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Boys athlete of the year: Bowman’s Marsalis Gibson

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Updated: August 2, 2013 7:20AM



Marsalis Gibson’s story is remarkable in the classroom, and even more so outside of it.

Gibson, 16, is ranked No. 1 in his class at Bowman and headed to the University of California to study engineering.

He’ll also run track at Berkeley, specifically the hurdles — an event he didn’t compete in at all until last spring. He had something of a learning curve, and wasn’t exactly overconfident heading into the postseason.

“It was like, my goal to win state this year,” Gibson said. “But you know, there was some rough patches, some rough times. Especially throughout the year, (when) my times weren’t reflecting state winner’s times.

“I was nervous and I was down on myself, (thinking), ‘I don’t know if I can do this.’”

Gibson swept the 110- and 300-meter hurdles at the Highland Sectional and Valparaiso Regional, but figured his best shot at state was in the longer race.

That’s not how it played out.

After qualifying fourth, Gibson raced to victory in the 110s with a time of 14.19 seconds — .50 faster than his sectional winning time, .36 better than his regional effort and .28 quicker than his state prelim.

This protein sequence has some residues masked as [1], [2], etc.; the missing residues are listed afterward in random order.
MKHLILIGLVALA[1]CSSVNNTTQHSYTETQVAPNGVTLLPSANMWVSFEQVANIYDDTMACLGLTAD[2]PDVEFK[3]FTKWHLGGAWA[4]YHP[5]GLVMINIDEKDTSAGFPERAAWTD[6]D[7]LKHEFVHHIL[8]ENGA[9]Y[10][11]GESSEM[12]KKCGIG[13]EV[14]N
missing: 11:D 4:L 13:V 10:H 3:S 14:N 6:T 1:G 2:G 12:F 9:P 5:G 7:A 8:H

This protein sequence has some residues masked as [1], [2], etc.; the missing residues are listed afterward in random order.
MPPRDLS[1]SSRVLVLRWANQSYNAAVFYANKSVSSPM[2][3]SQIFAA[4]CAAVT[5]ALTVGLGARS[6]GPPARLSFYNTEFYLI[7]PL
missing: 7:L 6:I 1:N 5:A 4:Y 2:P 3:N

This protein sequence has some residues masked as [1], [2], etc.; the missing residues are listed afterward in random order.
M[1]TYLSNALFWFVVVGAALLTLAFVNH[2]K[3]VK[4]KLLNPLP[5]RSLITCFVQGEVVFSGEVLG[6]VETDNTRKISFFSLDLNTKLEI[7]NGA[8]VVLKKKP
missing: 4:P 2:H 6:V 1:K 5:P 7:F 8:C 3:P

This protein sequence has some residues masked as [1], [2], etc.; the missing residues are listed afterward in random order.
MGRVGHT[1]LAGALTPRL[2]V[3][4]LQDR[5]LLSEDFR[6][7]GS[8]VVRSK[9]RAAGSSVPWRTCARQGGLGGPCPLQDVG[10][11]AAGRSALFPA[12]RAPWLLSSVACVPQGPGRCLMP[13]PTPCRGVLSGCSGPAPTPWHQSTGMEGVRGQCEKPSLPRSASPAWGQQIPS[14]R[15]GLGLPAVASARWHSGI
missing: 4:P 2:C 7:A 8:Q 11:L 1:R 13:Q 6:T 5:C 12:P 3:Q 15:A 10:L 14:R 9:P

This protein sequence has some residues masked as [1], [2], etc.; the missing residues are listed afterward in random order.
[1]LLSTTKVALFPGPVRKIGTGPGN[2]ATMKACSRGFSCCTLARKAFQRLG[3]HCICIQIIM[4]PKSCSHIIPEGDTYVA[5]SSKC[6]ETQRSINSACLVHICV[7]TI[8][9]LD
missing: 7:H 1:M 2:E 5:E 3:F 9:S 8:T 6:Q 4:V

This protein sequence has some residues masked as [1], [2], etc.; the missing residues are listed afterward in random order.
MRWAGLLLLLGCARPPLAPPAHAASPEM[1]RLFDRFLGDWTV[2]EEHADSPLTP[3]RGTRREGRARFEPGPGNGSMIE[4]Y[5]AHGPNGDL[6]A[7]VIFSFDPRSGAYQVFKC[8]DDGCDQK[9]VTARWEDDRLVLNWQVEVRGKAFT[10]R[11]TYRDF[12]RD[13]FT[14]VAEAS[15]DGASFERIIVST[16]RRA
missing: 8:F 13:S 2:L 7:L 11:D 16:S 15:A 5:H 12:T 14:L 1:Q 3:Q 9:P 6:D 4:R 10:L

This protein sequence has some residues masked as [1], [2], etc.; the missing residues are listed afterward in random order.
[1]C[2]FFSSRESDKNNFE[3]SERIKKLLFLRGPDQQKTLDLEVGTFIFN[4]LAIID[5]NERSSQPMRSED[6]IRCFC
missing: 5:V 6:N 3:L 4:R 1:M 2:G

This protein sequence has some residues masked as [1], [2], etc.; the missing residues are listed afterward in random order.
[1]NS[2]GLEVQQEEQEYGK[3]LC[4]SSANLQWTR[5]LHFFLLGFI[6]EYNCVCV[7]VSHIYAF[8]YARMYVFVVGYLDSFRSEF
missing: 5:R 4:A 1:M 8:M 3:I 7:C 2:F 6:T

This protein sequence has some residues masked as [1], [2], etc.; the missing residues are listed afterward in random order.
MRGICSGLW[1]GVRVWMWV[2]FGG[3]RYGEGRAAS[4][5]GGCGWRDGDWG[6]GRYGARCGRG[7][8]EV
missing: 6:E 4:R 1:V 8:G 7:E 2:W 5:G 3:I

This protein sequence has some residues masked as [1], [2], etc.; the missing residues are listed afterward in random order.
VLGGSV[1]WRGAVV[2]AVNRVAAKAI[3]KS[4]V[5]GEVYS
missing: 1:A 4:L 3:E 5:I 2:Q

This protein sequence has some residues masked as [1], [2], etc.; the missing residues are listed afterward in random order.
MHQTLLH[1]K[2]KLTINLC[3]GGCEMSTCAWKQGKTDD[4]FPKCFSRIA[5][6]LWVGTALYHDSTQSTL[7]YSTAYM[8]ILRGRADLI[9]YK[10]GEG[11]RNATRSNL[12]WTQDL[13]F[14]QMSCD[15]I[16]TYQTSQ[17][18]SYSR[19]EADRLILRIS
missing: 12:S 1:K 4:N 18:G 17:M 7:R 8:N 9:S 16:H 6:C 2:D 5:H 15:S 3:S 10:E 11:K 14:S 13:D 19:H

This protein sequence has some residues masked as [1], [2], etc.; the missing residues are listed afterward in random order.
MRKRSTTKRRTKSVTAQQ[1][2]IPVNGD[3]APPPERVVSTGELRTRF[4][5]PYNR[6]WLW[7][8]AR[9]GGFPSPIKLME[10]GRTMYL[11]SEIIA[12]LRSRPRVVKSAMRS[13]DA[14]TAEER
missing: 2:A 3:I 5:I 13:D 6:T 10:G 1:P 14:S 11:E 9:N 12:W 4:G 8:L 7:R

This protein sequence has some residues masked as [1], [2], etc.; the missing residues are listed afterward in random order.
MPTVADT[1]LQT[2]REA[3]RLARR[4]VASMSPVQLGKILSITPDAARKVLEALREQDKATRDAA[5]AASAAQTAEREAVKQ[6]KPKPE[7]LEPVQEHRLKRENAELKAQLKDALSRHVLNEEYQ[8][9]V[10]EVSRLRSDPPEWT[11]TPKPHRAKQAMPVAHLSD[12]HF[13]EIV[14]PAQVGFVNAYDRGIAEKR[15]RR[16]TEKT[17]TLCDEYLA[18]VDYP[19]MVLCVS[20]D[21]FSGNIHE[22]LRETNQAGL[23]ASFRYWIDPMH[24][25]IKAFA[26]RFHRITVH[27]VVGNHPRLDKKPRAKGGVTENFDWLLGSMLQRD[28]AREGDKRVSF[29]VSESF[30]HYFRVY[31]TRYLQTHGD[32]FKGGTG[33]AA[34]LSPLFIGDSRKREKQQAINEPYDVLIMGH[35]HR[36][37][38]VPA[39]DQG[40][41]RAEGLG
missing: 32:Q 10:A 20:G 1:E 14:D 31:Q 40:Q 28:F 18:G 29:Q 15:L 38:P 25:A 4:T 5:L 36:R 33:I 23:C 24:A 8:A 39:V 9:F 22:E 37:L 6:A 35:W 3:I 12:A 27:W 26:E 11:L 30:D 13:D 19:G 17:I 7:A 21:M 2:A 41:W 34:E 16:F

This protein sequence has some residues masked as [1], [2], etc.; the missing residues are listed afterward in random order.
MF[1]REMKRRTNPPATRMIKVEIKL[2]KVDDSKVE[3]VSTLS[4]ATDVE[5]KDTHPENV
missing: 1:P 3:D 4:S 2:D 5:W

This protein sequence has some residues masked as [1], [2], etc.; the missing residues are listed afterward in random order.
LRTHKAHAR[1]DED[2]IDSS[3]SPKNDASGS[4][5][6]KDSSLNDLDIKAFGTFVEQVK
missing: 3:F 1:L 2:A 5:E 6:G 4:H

But a nagging hip and groin injury caught up with him in the 300s — though it did not prevent him from finishing the race. He was 26th in 47.12, far off his usual pace.

But for being the only local state champion this year and becoming the first Bowman track and field competitor to win state, Gibson is the Post-Tribune Boys Track Athlete of the Year.

It’s a significant honor, given the Eagles’ situation.

“There’s no telling what he could do (in college),” Bowman coach Ron Swain said. “We didn’t have a track. Once he gets in a program with a track, he could be very special.”

The Eagles have had some other standouts in the sport, despite their lack of facilities. One was projected to be the program’s first state champ a year ago: sprinter Cornelius Strickland. But a hamstring injury in the 100-meter final doomed his chances in that race and the 200.

Strickland was on hand at this year’s state meet to see Gibson accomplish what he had hoped to do the season before. “Afterward, he told me when I was coming off the podium, ‘Think about it,’” Gibson said. “‘You did something I didn’t.’”

And it was something Gibson wasn’t sure he could do — until he actually did it.

“I had my steps down,” he said. “But the technique of the trail leg was horrible. ... I was working on my speed for a while. I was also trying to stay low and not hit my toe (on a hurdle). I usually hit my toe; sometimes it makes me fall.

“My 300 form is horrible. It’s funny, because the 300 hurdles are lower. Maybe (it’s) because I’m (more) tired.”

But then Gibson is a lot harder on himself than his coach is. Swain believed from the get-go his star could win state.

“He’s coachable and he’s smart,” Swain said. “He did everything we asked him to do. He trained very hard.”

And now he’s put another of his school’s sports on the map.

“Bowman is mainly centered around basketball,” Gibson said. “(The title) means I can help start the foundation to build up the track team. What basketball is to Bowman, that’s what I want to do for track.”



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